What Do You Think of the VA Buying Luxury Art?
By Debbie Gregory.
Rep. Vern Buchanan, R-Fla., has joined forces with Concerned Veterans for America and Veterans for Common Sense to put a halt to the VA’s purchase of luxury artwork.
Citing the 70,000 veterans who continue to face “unreasonable delays” when attempting to obtain medical care from the embattled agency, Buchanan is working to refocus the agency on problems within its healthcare system.
Purchases made, according to a July report from nonprofit government spending watchdog Open the Books include: $330,000 for a glass-art installation in Palo Alto, $21,500 for an artificial 27-foot Christmas tree, $32,000 for 62 “local image” pictures for the San Francisco VA facility, $100,000 for a “Ribbons of Honor” glass sculpture for a VA outpatient center in Anchorage, AK, $65,000 for artwork for the “interior commons wall and $30,000 for the canteen artwork, and a ridiculous $1.3 million for the installation of a rock sculpture outside a mental health center.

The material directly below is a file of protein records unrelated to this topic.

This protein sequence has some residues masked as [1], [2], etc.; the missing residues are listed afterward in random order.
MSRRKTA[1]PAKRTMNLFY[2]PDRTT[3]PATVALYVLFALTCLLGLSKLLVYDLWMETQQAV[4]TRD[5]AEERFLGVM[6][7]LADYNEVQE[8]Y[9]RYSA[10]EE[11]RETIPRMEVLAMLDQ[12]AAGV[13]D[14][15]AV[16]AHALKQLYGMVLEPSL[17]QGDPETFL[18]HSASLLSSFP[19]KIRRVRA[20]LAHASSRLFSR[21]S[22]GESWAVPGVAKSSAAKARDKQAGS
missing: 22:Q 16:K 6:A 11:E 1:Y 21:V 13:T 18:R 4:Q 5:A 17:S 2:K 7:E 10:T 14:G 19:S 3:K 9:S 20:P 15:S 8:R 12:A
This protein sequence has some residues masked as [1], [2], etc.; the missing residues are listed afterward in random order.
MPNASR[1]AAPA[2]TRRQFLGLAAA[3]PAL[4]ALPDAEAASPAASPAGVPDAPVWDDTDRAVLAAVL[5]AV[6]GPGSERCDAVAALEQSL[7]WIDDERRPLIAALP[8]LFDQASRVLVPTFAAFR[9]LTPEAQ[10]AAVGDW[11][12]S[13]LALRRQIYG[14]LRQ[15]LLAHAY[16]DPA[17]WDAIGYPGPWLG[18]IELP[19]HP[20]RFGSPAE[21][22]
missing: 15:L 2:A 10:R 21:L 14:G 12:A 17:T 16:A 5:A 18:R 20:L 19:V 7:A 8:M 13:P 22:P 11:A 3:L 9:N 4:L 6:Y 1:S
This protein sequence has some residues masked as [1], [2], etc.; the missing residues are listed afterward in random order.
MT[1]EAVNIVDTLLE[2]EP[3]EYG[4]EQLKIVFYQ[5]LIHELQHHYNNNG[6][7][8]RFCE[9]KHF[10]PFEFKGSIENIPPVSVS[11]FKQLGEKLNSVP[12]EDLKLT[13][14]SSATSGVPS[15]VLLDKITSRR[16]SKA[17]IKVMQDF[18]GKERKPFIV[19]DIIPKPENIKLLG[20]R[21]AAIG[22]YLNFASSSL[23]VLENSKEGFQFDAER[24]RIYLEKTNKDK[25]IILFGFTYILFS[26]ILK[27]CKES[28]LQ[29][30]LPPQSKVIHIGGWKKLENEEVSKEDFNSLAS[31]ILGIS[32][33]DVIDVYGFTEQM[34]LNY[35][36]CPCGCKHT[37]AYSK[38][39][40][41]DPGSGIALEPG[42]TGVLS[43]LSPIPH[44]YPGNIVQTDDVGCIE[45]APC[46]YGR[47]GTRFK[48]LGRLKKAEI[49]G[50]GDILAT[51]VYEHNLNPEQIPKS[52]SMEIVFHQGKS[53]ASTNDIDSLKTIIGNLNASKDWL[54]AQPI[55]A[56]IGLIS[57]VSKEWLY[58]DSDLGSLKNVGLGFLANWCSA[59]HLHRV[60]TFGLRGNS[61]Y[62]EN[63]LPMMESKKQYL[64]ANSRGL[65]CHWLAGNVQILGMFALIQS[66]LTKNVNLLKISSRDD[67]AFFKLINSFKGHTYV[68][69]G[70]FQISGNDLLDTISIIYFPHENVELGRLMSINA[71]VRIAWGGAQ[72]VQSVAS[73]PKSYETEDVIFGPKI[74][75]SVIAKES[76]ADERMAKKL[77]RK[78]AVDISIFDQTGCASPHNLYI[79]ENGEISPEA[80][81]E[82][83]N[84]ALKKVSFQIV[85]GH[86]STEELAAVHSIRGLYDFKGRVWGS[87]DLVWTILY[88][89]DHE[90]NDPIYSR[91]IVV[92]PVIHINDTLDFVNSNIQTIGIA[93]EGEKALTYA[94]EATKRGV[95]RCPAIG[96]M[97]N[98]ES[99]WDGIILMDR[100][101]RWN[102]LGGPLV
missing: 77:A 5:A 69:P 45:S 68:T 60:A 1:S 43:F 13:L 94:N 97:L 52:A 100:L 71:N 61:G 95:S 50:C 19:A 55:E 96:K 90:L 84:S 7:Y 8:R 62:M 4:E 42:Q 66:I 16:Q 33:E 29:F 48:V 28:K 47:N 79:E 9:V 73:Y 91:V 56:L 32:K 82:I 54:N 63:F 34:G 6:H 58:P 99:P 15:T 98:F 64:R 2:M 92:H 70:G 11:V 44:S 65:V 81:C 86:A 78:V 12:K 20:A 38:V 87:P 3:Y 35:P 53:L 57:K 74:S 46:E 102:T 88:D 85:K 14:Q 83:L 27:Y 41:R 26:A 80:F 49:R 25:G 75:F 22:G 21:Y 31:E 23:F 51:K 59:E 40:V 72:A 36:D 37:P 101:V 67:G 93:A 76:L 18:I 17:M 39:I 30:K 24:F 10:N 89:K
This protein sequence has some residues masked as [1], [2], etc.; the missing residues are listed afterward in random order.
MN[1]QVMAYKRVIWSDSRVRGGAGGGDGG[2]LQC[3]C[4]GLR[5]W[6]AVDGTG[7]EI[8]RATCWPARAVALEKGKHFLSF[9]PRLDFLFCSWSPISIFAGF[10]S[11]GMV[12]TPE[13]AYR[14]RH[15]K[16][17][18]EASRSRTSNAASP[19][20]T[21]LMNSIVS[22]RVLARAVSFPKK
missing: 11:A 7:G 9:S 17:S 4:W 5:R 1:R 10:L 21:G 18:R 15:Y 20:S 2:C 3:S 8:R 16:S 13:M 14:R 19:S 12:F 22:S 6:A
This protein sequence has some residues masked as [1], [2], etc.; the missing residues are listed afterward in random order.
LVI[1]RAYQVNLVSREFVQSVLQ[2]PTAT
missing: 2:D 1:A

But probably the most outrageous purchases were the “Helmick Sculpture” at a cost of $385,000 and a parking garage exterior wall facade at a cost of $285,000, which were installed the Palo Alto Polytrauma and Blind Rehabilitation Center; yes, a facility that serves the needs of blind veterans.
“The VA’s flawed priorities are actively hurting our veterans — on the backs of American taxpayers,” said Dan Caldwell, vice president of policy and communications at Concerned Veterans for America. “While veterans nationwide are struggling to receive basic healthcare, the VA is spending hundreds of thousands of dollars on sculptures,”
Anthony Hardie of Veterans for Common Sense said, “There are much more pressing needs and systemic problems at VA facilities around the country that need to be addressed before the VA spends millions of taxpayer dollars on lavish new artwork, including fixing VA’s suicide hotline so it can always provide immediate assistance.”
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